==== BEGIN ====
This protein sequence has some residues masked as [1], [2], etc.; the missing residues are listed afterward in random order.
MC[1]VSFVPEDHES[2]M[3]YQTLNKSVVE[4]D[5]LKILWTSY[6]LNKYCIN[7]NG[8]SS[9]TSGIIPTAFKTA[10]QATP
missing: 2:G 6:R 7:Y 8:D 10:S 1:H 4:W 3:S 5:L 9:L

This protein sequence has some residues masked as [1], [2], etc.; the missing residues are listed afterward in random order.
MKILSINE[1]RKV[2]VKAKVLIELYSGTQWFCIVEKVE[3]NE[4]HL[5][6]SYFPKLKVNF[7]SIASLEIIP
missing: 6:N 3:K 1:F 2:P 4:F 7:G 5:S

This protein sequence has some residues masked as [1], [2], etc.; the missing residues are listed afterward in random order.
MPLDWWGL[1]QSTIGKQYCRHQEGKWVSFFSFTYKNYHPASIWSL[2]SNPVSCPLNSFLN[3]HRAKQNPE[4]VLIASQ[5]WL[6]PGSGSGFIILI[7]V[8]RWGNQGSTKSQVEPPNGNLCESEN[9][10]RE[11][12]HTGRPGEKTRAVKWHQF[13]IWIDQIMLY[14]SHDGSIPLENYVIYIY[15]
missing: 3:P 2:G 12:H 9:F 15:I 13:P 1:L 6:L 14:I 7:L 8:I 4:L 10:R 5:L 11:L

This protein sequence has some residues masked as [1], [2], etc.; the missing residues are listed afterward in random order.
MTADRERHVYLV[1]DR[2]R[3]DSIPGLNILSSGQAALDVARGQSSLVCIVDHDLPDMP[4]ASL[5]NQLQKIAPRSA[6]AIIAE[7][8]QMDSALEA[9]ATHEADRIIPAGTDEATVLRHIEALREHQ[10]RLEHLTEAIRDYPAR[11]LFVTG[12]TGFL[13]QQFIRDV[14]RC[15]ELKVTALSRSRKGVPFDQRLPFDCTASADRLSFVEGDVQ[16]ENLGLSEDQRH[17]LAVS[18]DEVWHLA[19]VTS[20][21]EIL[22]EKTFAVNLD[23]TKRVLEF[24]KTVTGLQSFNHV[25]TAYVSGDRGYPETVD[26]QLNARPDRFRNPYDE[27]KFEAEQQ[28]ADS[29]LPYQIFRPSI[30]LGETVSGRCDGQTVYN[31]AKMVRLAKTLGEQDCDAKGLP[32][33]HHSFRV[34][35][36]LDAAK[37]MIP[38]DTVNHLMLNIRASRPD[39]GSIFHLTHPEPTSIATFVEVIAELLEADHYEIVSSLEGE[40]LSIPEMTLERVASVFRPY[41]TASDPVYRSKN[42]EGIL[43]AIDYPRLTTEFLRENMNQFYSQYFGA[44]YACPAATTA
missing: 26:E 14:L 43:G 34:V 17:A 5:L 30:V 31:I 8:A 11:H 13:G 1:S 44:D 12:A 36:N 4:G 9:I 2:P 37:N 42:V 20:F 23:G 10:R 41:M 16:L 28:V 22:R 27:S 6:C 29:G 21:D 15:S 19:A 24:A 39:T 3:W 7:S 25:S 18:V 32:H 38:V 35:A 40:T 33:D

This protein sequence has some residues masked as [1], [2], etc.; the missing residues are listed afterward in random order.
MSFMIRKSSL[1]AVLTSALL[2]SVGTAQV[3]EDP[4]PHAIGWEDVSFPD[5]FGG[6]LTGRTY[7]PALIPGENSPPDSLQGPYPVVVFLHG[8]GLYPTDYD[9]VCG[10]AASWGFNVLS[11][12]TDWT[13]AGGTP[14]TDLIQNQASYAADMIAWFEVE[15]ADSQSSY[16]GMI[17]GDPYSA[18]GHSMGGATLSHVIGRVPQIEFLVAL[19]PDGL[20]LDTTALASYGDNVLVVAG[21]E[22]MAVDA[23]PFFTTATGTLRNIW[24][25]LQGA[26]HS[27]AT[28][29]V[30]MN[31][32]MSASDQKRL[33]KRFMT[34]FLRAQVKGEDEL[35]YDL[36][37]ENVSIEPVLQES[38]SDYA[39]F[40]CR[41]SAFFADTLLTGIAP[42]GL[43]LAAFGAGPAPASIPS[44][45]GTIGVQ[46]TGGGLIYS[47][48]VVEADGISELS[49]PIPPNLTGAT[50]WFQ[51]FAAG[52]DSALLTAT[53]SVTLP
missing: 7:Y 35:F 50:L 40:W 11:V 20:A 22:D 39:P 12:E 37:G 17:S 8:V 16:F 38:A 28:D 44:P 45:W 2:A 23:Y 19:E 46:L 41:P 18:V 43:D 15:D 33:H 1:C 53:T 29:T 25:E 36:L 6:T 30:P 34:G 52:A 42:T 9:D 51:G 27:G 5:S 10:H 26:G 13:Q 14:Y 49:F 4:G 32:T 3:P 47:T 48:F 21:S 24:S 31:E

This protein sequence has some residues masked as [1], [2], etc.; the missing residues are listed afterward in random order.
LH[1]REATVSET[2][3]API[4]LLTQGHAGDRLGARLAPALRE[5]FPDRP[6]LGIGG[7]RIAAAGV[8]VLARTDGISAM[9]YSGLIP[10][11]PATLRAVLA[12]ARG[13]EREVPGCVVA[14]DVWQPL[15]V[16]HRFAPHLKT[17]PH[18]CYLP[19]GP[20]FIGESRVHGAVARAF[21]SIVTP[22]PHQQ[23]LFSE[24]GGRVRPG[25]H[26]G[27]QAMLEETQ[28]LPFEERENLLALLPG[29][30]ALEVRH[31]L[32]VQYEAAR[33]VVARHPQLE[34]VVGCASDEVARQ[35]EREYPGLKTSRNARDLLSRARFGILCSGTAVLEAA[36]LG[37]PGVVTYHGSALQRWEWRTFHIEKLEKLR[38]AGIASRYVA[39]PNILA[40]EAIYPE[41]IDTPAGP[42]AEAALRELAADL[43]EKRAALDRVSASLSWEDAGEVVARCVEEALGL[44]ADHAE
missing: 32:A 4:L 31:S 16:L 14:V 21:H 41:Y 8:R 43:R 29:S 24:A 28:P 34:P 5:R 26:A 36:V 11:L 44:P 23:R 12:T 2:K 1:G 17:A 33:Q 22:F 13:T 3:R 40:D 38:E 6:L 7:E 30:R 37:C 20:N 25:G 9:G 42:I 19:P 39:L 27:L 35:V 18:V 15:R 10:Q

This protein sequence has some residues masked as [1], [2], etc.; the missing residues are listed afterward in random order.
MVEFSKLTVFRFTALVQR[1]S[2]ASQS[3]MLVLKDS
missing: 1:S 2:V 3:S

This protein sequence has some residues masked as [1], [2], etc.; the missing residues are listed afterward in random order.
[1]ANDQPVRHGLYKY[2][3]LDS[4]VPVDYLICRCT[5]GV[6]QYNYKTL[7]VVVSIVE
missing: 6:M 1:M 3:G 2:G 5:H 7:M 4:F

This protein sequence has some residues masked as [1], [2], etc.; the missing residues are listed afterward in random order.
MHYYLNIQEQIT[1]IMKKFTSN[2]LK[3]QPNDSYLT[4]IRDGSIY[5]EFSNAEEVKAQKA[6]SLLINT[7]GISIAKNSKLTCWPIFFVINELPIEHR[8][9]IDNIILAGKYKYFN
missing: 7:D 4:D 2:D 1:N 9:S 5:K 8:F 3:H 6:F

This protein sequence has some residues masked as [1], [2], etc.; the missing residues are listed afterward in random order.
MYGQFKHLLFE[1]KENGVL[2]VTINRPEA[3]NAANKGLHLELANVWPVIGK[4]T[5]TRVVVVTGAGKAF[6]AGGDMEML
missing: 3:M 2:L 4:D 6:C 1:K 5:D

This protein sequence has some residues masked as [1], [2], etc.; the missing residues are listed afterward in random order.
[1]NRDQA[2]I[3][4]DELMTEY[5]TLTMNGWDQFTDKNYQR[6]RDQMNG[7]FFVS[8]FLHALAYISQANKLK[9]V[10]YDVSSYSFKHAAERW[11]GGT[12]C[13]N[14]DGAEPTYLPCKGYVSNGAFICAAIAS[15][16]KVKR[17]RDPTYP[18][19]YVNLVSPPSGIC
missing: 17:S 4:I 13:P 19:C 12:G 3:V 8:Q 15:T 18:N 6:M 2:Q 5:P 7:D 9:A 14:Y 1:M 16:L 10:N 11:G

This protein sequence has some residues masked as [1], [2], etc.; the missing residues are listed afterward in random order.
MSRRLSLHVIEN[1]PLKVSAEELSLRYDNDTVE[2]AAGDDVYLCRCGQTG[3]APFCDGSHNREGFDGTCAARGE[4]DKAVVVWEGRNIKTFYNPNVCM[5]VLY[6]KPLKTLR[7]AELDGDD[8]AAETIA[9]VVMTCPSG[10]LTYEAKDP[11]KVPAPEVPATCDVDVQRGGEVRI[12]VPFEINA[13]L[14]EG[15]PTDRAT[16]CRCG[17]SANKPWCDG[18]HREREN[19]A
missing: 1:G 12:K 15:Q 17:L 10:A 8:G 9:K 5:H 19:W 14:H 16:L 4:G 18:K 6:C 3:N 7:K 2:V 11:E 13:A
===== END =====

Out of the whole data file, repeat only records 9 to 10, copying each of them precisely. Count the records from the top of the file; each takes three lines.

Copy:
This protein sequence has some residues masked as [1], [2], etc.; the missing residues are listed afterward in random order.
MHYYLNIQEQIT[1]IMKKFTSN[2]LK[3]QPNDSYLT[4]IRDGSIY[5]EFSNAEEVKAQKA[6]SLLINT[7]GISIAKNSKLTCWPIFFVINELPIEHR[8][9]IDNIILAGKYKYFN
missing: 7:D 4:D 2:D 1:N 9:S 5:K 8:F 3:H 6:F

This protein sequence has some residues masked as [1], [2], etc.; the missing residues are listed afterward in random order.
MYGQFKHLLFE[1]KENGVL[2]VTINRPEA[3]NAANKGLHLELANVWPVIGK[4]T[5]TRVVVVTGAGKAF[6]AGGDMEML
missing: 3:M 2:L 4:D 6:C 1:K 5:D